The Electricity Company of Ghana (ECG) has said recent power outages in some areas in the Greater Accra region Tuesday are due to due to the activities of vultures and other birds.
Vultures causing recent 'dumsor' - ECG
Some parts of Accra have been experiencing power outages in recent times.
Such animals are believed to cause interruption to switching structures, causing intermittent power cuts.
READ ALSO: Power Crisis
But the Director of Operations at the Electricity Company of Ghana (ECG), Tetteh Ankamah Okyne insists that “The power cut being witnessed in Accra and certain parts of the country is due to the activities of vultures and other birds and we are working hard to address the problem.”
He made this known last week when the Public Utility Regulatory Commission convened a meeting among the power producers including VRA, GRIDCO, ECG, Asogli, and so on to find out the cause of the power cut being witnessed in Accra and certain parts of the country lately.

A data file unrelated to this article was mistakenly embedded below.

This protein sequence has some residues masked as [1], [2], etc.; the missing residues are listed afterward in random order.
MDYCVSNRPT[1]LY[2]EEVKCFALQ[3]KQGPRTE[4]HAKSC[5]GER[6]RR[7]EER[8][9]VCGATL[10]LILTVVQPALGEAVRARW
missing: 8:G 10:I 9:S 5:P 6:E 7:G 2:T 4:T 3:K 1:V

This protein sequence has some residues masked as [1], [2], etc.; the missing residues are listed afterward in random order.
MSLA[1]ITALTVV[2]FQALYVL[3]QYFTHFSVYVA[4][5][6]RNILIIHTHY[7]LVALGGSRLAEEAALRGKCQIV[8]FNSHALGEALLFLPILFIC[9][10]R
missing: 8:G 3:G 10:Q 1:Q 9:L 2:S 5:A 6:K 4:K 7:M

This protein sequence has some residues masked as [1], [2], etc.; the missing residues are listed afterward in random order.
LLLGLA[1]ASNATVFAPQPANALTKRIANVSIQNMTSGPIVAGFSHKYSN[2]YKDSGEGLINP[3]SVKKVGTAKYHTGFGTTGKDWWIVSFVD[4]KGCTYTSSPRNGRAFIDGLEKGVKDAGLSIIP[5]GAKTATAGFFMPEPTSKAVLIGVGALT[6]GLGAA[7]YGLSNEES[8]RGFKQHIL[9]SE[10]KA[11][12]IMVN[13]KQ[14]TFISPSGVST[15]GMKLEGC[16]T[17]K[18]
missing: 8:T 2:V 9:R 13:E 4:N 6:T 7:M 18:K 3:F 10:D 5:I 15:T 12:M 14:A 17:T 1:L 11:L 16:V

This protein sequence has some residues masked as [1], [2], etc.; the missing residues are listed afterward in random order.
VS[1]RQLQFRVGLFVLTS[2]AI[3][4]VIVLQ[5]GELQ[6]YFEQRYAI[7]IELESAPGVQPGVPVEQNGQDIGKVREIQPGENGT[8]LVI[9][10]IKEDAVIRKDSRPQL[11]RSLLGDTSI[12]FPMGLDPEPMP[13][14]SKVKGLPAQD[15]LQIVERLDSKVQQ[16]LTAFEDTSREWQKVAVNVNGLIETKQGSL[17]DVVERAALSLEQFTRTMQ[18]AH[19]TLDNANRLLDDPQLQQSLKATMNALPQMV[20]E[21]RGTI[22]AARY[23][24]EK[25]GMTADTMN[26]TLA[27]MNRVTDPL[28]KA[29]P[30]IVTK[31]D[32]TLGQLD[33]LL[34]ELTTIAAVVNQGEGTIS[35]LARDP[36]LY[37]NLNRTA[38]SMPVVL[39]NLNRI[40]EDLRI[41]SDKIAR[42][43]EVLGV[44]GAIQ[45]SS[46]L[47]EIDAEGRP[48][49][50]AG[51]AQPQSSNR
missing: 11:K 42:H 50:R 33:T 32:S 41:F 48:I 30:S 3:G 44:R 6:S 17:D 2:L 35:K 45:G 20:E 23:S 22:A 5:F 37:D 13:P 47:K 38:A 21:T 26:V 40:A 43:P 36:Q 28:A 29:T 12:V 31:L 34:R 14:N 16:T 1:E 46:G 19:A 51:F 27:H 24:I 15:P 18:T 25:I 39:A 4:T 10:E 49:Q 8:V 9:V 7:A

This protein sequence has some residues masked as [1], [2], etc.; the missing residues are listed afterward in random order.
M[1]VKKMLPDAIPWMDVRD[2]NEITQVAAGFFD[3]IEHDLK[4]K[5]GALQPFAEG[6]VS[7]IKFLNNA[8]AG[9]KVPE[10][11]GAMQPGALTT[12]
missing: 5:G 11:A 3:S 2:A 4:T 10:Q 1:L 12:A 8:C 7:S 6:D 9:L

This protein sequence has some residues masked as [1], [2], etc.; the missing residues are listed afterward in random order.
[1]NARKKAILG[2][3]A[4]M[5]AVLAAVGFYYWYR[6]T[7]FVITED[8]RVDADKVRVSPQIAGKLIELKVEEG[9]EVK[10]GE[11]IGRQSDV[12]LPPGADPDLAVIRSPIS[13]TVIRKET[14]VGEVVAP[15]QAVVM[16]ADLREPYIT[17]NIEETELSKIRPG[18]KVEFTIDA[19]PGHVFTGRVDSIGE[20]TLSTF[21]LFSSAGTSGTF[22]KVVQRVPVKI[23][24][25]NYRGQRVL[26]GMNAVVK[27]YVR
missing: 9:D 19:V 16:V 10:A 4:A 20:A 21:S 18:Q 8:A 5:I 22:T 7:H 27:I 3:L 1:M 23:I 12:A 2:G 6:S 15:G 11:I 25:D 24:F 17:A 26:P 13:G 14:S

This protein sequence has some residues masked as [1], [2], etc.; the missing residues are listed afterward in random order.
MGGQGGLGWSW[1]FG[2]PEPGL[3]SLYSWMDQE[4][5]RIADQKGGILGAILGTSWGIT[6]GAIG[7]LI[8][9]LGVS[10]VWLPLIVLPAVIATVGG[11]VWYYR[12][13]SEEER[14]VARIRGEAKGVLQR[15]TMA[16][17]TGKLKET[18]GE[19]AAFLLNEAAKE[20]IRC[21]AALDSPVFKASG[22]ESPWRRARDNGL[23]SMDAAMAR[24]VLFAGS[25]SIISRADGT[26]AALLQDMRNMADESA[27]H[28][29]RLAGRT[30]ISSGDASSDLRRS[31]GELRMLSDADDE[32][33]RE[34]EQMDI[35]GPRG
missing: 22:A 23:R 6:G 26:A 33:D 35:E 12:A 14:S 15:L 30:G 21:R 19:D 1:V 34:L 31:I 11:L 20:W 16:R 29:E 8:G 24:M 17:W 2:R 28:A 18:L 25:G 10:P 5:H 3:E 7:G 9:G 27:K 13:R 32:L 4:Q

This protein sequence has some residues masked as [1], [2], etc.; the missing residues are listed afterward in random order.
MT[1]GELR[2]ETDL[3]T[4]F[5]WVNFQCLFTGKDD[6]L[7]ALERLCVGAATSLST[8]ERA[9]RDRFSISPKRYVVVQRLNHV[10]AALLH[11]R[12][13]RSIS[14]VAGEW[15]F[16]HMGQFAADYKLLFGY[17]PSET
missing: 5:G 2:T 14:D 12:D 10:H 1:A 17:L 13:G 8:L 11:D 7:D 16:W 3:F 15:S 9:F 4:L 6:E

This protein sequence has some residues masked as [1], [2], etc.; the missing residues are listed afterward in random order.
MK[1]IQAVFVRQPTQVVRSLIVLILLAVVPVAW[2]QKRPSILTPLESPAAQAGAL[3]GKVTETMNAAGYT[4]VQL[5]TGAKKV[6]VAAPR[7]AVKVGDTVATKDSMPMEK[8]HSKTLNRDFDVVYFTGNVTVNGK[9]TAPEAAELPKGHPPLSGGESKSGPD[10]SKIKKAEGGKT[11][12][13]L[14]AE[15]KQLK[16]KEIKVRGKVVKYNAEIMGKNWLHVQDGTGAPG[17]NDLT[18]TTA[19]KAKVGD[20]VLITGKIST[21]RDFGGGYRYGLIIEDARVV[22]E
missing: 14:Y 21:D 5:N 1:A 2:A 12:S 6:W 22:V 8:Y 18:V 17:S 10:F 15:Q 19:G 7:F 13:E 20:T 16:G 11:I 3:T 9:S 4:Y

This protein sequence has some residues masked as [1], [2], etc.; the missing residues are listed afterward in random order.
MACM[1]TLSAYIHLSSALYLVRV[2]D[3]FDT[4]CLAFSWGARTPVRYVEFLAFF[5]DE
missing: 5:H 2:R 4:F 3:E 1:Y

The Deputy Minister of Power, John Jinapor last month dismissed claims by the opposition New Patriotic Party (NPP) that Ghana may suffer another load shedding crisis in 2017 if the governing National Democratic Congress is given a second term.
READ ALSO: Power Supply
According to him, Ghana has sufficient power than it even requires.
Mr Boakye Agyarko, policy advisor of the NPP in a press conference on Wednesday said “the NDC has not demonstrated any measure of control in addressing the challenge”.
He said: “many businesses and residential consumers of electricity are justifiably afraid that ‘dumsor’ will come back if the NDC is retained in power”.
According to him, “Gas supply from Nigeria stopped in June this year and may not be resumed soon due to government’s failure to pay outstanding debts in excess of US $160million.”
“Gas supply from Jubilee Field will also stop at the FPSO and it is expected to be shut down for repairs for the period between three to six months. With these developments, Asogli and AMERI will not be able to generate power.
“We are, therefore, estimating that Ghana will experience a shortage of up to 700 megawatts of power early next year, which may be dragged lower as Akosombo [Dam] may be drafted in spite of the lower water level,” he said.
JOIN OUR PULSE COMMUNITY!
Eyewitness? Submit your stories now via social or: